Home sweet White House: Obamas ready for big move

CHICAGO – Barack Obama's 10-year-old daughter Malia is looking forward to decorating her new room, and already there's talk of sleepovers at the White House.

Michelle Obama has turned her attention to schools, asking Washington staff members and friends about what might be the best fit for Malia and 7-year-old Sasha.

And Grandma, a lifelong Chicago resident, is preparing to pick up and move to Washington to help shuttle the girls to soccer games and recitals.

Since Election Day, much of the attention has been on the government transition, but there is family transition unfolding, too, as the president-elect, his wife and daughters prepare for life at 1600 Pennsylvania Ave.

They will be putting their lives in boxes and adjusting like any other family set for a big move, except they will be doing it under the watchful eye of the media and the Secret Service.

Before the election, 71-year-old Marian Robinson, Michelle's mother, told The Associated Press that she would be a big part of keeping her granddaughters grounded.

"I will do whatever Michelle needs simply because I know how important it is for her to see that the children ... still have discipline and still have things that children do at their disposal," Robinson said. She plans to move to Washington, though the timing and where she will live remain unclear.

The Obamas worked hard during the campaign to make sure life stayed as normal as possible for their girls. They plan to keep their Chicago home, a $1.65 million mansion in a well-to-do South Side neighborhood near the University of Chicago.

"This has been their anchor," said longtime friend Cindy Moelis.

Barricades were erected long ago along two streets running past his home, but the restricted zone got bigger after his election. Residents must show ID to get onto his street. Neighbors inside the zone have to wait about an hour to receive deliveries from Medici on 57th, a local restaurant and Obama haunt.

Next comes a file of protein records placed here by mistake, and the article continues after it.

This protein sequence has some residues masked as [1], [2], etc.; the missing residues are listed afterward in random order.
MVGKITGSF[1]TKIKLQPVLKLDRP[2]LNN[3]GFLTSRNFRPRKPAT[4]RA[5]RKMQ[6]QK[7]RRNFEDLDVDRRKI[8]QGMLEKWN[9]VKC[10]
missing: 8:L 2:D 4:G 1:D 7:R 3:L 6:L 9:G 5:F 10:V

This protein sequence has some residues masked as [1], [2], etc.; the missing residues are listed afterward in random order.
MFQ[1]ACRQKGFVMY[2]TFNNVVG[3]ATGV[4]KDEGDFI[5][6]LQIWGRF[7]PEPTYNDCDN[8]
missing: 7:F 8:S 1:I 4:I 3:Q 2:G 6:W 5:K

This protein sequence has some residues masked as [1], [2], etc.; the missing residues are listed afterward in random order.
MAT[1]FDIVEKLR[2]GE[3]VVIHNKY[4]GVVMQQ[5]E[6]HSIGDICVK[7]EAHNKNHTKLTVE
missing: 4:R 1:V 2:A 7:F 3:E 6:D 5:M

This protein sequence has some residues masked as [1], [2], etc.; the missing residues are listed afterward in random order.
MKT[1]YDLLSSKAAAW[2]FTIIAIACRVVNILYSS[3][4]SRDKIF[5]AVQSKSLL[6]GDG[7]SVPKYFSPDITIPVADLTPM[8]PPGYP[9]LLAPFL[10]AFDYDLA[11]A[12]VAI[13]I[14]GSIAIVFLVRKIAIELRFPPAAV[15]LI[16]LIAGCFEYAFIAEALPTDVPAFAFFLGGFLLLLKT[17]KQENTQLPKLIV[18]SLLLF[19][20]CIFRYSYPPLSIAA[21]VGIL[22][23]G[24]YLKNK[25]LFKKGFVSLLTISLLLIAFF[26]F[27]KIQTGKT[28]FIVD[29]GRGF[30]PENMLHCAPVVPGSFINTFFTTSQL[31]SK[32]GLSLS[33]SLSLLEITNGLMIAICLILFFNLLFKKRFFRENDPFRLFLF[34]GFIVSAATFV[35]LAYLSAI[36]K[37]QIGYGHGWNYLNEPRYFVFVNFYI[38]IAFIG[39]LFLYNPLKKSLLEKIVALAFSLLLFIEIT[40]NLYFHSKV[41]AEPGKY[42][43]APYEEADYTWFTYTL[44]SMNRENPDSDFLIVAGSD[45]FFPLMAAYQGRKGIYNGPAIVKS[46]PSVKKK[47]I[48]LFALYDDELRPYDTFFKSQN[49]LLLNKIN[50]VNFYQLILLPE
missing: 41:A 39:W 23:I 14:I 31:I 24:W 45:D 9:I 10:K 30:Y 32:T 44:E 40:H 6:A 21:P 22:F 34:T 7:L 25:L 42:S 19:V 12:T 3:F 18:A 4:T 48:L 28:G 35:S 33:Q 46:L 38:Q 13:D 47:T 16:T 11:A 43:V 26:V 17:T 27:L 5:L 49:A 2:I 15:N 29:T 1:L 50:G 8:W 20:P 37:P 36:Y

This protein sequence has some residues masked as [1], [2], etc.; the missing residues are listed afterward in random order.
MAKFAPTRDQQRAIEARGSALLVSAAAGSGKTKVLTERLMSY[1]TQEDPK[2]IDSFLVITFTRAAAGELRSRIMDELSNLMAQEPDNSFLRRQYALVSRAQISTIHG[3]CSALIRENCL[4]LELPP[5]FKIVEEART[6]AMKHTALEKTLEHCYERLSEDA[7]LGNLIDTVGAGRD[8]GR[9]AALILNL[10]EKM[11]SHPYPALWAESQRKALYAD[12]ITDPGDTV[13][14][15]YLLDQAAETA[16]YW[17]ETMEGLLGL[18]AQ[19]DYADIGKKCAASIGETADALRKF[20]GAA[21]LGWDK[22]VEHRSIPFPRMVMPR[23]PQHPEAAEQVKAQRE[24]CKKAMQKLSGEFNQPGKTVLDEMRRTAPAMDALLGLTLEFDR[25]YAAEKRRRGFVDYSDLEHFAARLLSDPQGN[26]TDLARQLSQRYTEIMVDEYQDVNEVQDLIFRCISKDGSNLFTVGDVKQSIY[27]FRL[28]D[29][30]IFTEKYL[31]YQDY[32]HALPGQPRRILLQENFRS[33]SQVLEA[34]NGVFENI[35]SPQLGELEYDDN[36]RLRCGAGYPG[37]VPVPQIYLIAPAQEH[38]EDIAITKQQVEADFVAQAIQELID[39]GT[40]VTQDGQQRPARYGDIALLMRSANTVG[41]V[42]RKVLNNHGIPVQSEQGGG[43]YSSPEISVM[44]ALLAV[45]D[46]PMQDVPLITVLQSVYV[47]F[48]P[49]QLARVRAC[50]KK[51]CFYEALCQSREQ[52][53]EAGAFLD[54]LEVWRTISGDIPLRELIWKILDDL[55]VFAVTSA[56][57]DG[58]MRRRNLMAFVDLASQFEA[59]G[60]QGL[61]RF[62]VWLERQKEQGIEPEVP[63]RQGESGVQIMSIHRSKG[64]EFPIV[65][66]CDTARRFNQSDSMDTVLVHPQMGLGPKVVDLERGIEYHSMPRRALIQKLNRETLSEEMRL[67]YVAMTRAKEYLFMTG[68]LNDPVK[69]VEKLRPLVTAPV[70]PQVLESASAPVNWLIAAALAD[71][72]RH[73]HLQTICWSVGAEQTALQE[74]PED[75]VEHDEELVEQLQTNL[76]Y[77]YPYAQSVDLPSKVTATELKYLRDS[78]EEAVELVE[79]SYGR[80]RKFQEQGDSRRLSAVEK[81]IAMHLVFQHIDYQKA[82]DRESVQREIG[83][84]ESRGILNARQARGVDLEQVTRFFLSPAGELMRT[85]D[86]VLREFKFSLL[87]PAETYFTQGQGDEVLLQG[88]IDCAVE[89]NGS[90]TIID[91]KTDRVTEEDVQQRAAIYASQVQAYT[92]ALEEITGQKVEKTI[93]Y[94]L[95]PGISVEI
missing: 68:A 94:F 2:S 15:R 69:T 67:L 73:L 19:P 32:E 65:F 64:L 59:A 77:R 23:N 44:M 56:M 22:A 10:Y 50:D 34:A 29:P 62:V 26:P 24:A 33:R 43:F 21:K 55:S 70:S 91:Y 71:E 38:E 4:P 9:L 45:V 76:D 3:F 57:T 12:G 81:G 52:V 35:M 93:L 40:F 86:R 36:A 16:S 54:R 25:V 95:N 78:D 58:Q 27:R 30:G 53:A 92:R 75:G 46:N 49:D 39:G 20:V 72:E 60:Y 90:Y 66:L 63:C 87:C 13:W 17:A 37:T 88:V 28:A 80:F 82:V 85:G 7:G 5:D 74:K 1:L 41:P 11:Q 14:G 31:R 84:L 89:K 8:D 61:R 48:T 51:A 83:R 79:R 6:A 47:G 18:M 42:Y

Agents carrying guns also escort the family wherever they go. But the family had time to get used to the heightened security during the campaign.

To prepare the girls for the big move to the nation's capital, the Obamas had talked to them about what would happen if their father won the presidency. The girls had plenty of questions, including whether they would get to decorate their own rooms in the White House (the answer is yes).

Their parents also encouraged them to talk to their cousins, ages 14 and 11, about what it is like to move, start a new school and make new friends. Michelle's brother, Craig Robinson, is a college basketball coach who has moved around for his job. Robinson recently went to Oregon State after coaching at Brown University in Rhode Island.

The family plans for the Obama girls to keep up a full schedule of their favorite activities. For Malia that includes acting and soccer, while Sasha loves singing, dancing, playing the piano and tennis.

The transition is also sure to be made easier by a new family dog the Obamas have promised their daughters — a promise set in stone in Obama's acceptance speech. What breed they select is sure to be analyzed for its political meaning.

At his first post-election news conference Friday, Obama called the dog's selection a "major issue" in his household.

"We have two criteria that have to be reconciled. One is that Malia is allergic, so it has to be hypoallergenic," the president-elect said. "On the other hand, our preference would be to get a shelter dog, but a lot of shelter dogs are mutts like me."

The soon-to-be first lady has already started looking into schools for the girls, who now attend the private University of Chicago Laboratory Schools, where Malia is in fifth grade and Sasha is in second.

President Bush's twin daughters were 19 when he became president, but President Clinton's daughter, Chelsea, was 12 when she moved into the White House. Her parents sent her to the elite Washington private school Sidwell Friends.

Jimmy Carter's daughter, Amy, who was 9 when her father took office in 1977, was sent to a public school. Caroline Kennedy was almost 4 when she moved into the executive mansion in 1961. She attended first grade in a makeshift third-floor classroom inside the White House.

Friends say having Robinson, who retired last year from her job as a bank executive secretary to help with her granddaughters, will be a comfort to the Obama girls.

While their parents pounded the campaign trail, Robinson took care of them, picking them up from school and shuttling them to play dates or other activities and making sure they were home in time for piano lessons. She will probably continue that role in Washington.

"There's nothing like Grandma," said Sandy Matthews, a close friend of Michelle Obama's.

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Associated Press writers Beth Fouhy and Rupa Shenoy contributed to this report.


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